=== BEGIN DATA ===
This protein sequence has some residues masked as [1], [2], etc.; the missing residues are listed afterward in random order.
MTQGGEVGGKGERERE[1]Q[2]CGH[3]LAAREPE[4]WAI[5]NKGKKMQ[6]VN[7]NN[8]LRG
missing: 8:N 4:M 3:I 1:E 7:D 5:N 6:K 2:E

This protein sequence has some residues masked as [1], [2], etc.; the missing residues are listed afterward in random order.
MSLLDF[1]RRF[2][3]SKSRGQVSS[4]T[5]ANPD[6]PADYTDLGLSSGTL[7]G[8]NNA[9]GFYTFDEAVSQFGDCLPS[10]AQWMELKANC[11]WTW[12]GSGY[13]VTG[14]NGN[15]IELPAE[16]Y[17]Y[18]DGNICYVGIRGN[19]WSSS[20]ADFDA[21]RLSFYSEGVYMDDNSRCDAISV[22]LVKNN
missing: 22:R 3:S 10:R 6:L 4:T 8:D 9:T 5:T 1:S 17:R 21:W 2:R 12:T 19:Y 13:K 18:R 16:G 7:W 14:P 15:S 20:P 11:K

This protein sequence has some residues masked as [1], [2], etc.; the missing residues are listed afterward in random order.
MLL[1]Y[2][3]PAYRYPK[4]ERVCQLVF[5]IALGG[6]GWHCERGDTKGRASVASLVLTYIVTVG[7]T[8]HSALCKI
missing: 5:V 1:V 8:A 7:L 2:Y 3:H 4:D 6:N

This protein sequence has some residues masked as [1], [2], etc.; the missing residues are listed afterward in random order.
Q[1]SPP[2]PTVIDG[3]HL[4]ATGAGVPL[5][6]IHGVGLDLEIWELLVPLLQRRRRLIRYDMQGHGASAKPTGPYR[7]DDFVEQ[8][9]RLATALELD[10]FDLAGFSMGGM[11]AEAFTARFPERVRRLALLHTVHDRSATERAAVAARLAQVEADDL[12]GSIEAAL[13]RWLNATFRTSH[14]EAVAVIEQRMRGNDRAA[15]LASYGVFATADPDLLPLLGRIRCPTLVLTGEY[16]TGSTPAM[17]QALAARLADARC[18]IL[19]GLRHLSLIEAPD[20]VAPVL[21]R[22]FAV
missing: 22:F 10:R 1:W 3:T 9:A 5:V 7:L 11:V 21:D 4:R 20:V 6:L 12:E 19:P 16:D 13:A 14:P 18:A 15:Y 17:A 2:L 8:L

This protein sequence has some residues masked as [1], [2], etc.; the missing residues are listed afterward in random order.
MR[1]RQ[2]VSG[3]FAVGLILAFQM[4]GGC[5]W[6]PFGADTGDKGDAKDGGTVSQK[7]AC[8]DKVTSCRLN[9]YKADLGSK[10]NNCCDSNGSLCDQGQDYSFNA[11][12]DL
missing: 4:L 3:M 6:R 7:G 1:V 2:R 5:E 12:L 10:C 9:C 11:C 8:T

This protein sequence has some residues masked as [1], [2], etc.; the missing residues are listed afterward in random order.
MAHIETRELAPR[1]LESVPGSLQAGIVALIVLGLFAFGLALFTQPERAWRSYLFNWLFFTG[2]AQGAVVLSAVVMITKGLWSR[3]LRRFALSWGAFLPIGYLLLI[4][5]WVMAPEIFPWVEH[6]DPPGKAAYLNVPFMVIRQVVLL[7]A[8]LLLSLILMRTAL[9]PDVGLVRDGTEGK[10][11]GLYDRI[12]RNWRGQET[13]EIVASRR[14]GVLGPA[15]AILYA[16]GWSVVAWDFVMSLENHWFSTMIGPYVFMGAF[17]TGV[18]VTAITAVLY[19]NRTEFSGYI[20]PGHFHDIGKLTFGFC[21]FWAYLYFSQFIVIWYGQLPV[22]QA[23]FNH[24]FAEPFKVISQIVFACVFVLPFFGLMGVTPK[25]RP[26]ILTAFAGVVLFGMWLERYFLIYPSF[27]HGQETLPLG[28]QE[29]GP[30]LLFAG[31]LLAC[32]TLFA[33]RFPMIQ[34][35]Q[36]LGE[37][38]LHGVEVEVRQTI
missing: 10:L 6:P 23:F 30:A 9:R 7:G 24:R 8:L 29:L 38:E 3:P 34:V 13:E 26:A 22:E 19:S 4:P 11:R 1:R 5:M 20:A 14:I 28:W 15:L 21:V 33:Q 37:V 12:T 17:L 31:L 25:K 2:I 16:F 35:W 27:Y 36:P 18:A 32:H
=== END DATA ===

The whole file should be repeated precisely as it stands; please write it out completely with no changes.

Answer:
This protein sequence has some residues masked as [1], [2], etc.; the missing residues are listed afterward in random order.
MTQGGEVGGKGERERE[1]Q[2]CGH[3]LAAREPE[4]WAI[5]NKGKKMQ[6]VN[7]NN[8]LRG
missing: 8:N 4:M 3:I 1:E 7:D 5:N 6:K 2:E

This protein sequence has some residues masked as [1], [2], etc.; the missing residues are listed afterward in random order.
MSLLDF[1]RRF[2][3]SKSRGQVSS[4]T[5]ANPD[6]PADYTDLGLSSGTL[7]G[8]NNA[9]GFYTFDEAVSQFGDCLPS[10]AQWMELKANC[11]WTW[12]GSGY[13]VTG[14]NGN[15]IELPAE[16]Y[17]Y[18]DGNICYVGIRGN[19]WSSS[20]ADFDA[21]RLSFYSEGVYMDDNSRCDAISV[22]LVKNN
missing: 22:R 3:S 10:R 6:L 4:T 8:D 9:T 5:T 1:S 17:R 21:W 2:R 12:T 19:Y 13:K 18:R 16:G 7:W 14:P 15:S 20:P 11:K

This protein sequence has some residues masked as [1], [2], etc.; the missing residues are listed afterward in random order.
MLL[1]Y[2][3]PAYRYPK[4]ERVCQLVF[5]IALGG[6]GWHCERGDTKGRASVASLVLTYIVTVG[7]T[8]HSALCKI
missing: 5:V 1:V 8:A 7:L 2:Y 3:H 4:D 6:N

This protein sequence has some residues masked as [1], [2], etc.; the missing residues are listed afterward in random order.
Q[1]SPP[2]PTVIDG[3]HL[4]ATGAGVPL[5][6]IHGVGLDLEIWELLVPLLQRRRRLIRYDMQGHGASAKPTGPYR[7]DDFVEQ[8][9]RLATALELD[10]FDLAGFSMGGM[11]AEAFTARFPERVRRLALLHTVHDRSATERAAVAARLAQVEADDL[12]GSIEAAL[13]RWLNATFRTSH[14]EAVAVIEQRMRGNDRAA[15]LASYGVFATADPDLLPLLGRIRCPTLVLTGEY[16]TGSTPAM[17]QALAARLADARC[18]IL[19]GLRHLSLIEAPD[20]VAPVL[21]R[22]FAV
missing: 22:F 10:R 1:W 3:T 9:A 5:V 7:L 11:V 21:D 4:R 20:V 6:L 12:E 19:P 16:D 13:A 14:P 18:A 15:Y 17:A 2:L 8:L

This protein sequence has some residues masked as [1], [2], etc.; the missing residues are listed afterward in random order.
MR[1]RQ[2]VSG[3]FAVGLILAFQM[4]GGC[5]W[6]PFGADTGDKGDAKDGGTVSQK[7]AC[8]DKVTSCRLN[9]YKADLGSK[10]NNCCDSNGSLCDQGQDYSFNA[11][12]DL
missing: 4:L 3:M 6:R 7:G 1:V 2:R 5:E 12:L 10:C 9:C 11:C 8:T

This protein sequence has some residues masked as [1], [2], etc.; the missing residues are listed afterward in random order.
MAHIETRELAPR[1]LESVPGSLQAGIVALIVLGLFAFGLALFTQPERAWRSYLFNWLFFTG[2]AQGAVVLSAVVMITKGLWSR[3]LRRFALSWGAFLPIGYLLLI[4][5]WVMAPEIFPWVEH[6]DPPGKAAYLNVPFMVIRQVVLL[7]A[8]LLLSLILMRTAL[9]PDVGLVRDGTEGK[10][11]GLYDRI[12]RNWRGQET[13]EIVASRR[14]GVLGPA[15]AILYA[16]GWSVVAWDFVMSLENHWFSTMIGPYVFMGAF[17]TGV[18]VTAITAVLY[19]NRTEFSGYI[20]PGHFHDIGKLTFGFC[21]FWAYLYFSQFIVIWYGQLPV[22]QA[23]FNH[24]FAEPFKVISQIVFACVFVLPFFGLMGVTPK[25]RP[26]ILTAFAGVVLFGMWLERYFLIYPSF[27]HGQETLPLG[28]QE[29]GP[30]LLFAG[31]LLAC[32]TLFA[33]RFPMIQ[34][35]Q[36]LGE[37][38]LHGVEVEVRQTI
missing: 10:L 6:P 23:F 30:A 9:R 7:G 24:R 8:L 29:L 38:E 3:P 34:V 13:E 26:A 22:E 19:S 4:P 11:R 1:R 5:M 20:A 14:I 28:W 15:L 21:V 33:Q 37:V 12:T 17:L 31:L 25:K 2:I 16:F 35:W 27:Y 36:P 18:A 32:H